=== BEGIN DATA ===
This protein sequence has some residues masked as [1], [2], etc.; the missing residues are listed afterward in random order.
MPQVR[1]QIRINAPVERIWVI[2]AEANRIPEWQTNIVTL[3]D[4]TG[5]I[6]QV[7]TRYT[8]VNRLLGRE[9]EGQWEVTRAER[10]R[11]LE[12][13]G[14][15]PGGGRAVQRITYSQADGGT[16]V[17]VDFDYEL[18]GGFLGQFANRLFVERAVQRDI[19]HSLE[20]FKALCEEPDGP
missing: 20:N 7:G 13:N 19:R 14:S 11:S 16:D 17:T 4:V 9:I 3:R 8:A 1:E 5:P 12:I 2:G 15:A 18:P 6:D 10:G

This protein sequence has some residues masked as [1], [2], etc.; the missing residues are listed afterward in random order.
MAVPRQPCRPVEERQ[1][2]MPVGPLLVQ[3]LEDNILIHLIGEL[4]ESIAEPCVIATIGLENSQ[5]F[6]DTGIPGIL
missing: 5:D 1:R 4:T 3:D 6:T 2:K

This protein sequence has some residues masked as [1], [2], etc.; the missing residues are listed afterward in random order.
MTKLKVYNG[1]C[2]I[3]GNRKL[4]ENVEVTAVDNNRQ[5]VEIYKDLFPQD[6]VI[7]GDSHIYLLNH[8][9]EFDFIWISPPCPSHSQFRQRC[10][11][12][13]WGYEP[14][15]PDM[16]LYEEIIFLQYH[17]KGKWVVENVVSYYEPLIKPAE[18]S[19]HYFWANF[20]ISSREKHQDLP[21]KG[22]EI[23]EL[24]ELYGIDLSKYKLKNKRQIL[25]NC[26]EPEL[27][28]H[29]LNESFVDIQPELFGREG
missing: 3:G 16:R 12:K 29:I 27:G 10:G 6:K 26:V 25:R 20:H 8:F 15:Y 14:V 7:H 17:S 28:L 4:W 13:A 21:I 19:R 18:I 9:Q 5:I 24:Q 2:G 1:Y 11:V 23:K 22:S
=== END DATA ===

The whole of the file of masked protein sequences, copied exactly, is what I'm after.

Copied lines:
This protein sequence has some residues masked as [1], [2], etc.; the missing residues are listed afterward in random order.
MPQVR[1]QIRINAPVERIWVI[2]AEANRIPEWQTNIVTL[3]D[4]TG[5]I[6]QV[7]TRYT[8]VNRLLGRE[9]EGQWEVTRAER[10]R[11]LE[12][13]G[14][15]PGGGRAVQRITYSQADGGT[16]V[17]VDFDYEL[18]GGFLGQFANRLFVERAVQRDI[19]HSLE[20]FKALCEEPDGP
missing: 20:N 7:G 13:N 19:R 14:S 11:S 16:D 17:T 4:V 9:I 3:R 8:A 1:E 5:P 12:I 2:G 15:A 18:P 6:D 10:G

This protein sequence has some residues masked as [1], [2], etc.; the missing residues are listed afterward in random order.
MAVPRQPCRPVEERQ[1][2]MPVGPLLVQ[3]LEDNILIHLIGEL[4]ESIAEPCVIATIGLENSQ[5]F[6]DTGIPGIL
missing: 5:D 1:R 4:T 3:D 6:T 2:K

This protein sequence has some residues masked as [1], [2], etc.; the missing residues are listed afterward in random order.
MTKLKVYNG[1]C[2]I[3]GNRKL[4]ENVEVTAVDNNRQ[5]VEIYKDLFPQD[6]VI[7]GDSHIYLLNH[8][9]EFDFIWISPPCPSHSQFRQRC[10][11][12][13]WGYEP[14][15]PDM[16]LYEEIIFLQYH[17]KGKWVVENVVSYYEPLIKPAE[18]S[19]HYFWANF[20]ISSREKHQDLP[21]KG[22]EI[23]EL[24]ELYGIDLSKYKLKNKRQIL[25]NC[26]EPEL[27][28]H[29]LNESFVDIQPELFGREG
missing: 3:G 16:R 12:K 29:I 27:G 10:G 6:K 26:V 25:R 20:H 8:F 15:Y 14:V 7:H 17:S 28:L 4:W 13:A 21:I 19:R 18:I 9:Q 5:I 24:Q 2:G 1:Y 11:V 23:K 22:S